Soviet President Mikhail Gorbachev, right, and Soviet Foreign Minister Eduard Shevardnadze smile at the beginning of talks with the Iranian Foreign Minister Ali Akbar Velayati, at the Kremlin in Moscow on Tuesday, Nov. 26, 1991.
"A Cold War lesson for Iran"
Op-Ed, The Boston Globe
July 17, 2014
Author: Nicholas Burns, Roy and Barbara Goodman Family Professor of the Practice of Diplomacy and International Relations, Harvard Kennedy School
LAST WEEK’S death of former Soviet Foreign Minister Eduard Shevardnadze brought well-deserved tributes for his central role in bringing the Cold War to a peaceful end. After Mikhail Gorbachev was named Soviet leader in 1985, Shevardnadze became his strongest supporter within the Politburo and closest collaborator on the twin policies — glasnost and perestroika — that drove the reform movement. He is a still unsung hero of the dramatic diplomacy that led eventually to the collapse of the Evil Empire more than a quarter century ago.
Gorbachev and Shevardnadze were first met with skepticism and distrust in the United States and Europe. More than four decades of the East-West divide had hardened the West against the hope that a Soviet leader would promote radical change of a brutal, heartless system. But Ronald Reagan’s secretary of state, George Shultz, an expert on labor negotiations who knew something about bringing bitter rivals together, decided to take a chance on diplomacy with Shevardnadze. Through countless meetings, phone calls, and negotiations, they gradually narrowed the great chasm that had separated American and Soviet leaders since the close of the Second World War. In negotiating the Intermediate Nuclear Forces treaty of 1987 and other agreements, they produced a dramatic improvement in US-Soviet relations in Reagan’s second term.
When George H.W. Bush succeeded Reagan, his secretary of state, James A. Baker III, followed Shultz’s lead by investing in the relationship with “Shevy,” as he was called in Washington. Like Shultz, Baker understood a genuine diplomatic breakthrough required building confidence and trust with a former adversary. Baker’s close and effective relationship with Shevardnadze was a major factor in the extraordinary achievement of German unification as a NATO member in 1990 and securing Soviet support to oppose Saddam Hussein’s invasion of Kuwait that same tumultuous year.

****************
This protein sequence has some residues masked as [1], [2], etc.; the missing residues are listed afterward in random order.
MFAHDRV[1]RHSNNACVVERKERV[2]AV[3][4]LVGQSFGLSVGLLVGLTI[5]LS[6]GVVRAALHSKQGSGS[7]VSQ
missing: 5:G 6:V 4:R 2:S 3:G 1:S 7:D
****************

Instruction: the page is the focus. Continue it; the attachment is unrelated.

The outreach from Shultz and Baker to Shevardnadze was a model of diplomatic persistence, creativity, and courage. It also illuminates how we might proceed on another Cold War — our 35-year struggle with Iran, now at a critical juncture.
It is too early to judge whether Iran’s reformist President Hassan Rouhani and Foreign Minister Javad Zarif will be able to bring lasting change to Iran as Shevardnadze and Gorbachev did to the old USSR. They are, after all, subordinates of Iran’s Supreme Leader, Ali Khamenei, a recalcitrant and unreconstructed critic of the United States.
But President Obama and Secretary of State John Kerry have made the same kind of calculation on diplomacy with Iran that Shultz and Baker made with Shevardnadze — the potential upside outweighs the danger of sticking with the status quo.
That is not, however, how everyone in Washington sees it. The Iran talks are scheduled to conclude this weekend in Vienna. But major policy differences remain, and Kerry will likely propose an extension of talks for a few more months. If he does, watch for a vocal pushback from a predictable chorus of Washington critics. They will charge that diplomacy has failed and is too soft, weak, and ineffective in dealing with Iran. Some will even argue it is time for Israel or the United States to contemplate military force.
When that happens, we might recall some fundamental lessons about how diplomacy really works. Diplomacy in war and peace negotiations requires strategy and patience, not an illusory quick fix. Diplomacy is messy, often involving difficult compromises with unseemly governments. But it is also how the vast majority of international crises are actually resolved — through negotiation rather than through the barrel of a gun. Those are worthy lessons to remember after the Iraq and Afghan wars.
Kerry is the inheritor of a long diplomatic tradition at the State Department. His predecessors — from George Marshall and Dean Acheson to Shultz and Baker — understood that backing diplomacy with the threat of force was smart. But they also knew it was almost always better to exhaust negotiations first before turning to war.
That’s not bad advice for how we should think about Iran this week. Diplomacy may or may not succeed with Tehran’s mercurial leadership. But, as with Shevardnadze and the end of the Soviet era, it promises a final lesson that is the most important of all. Diplomacy, at the very least, gives us a chance for peace.
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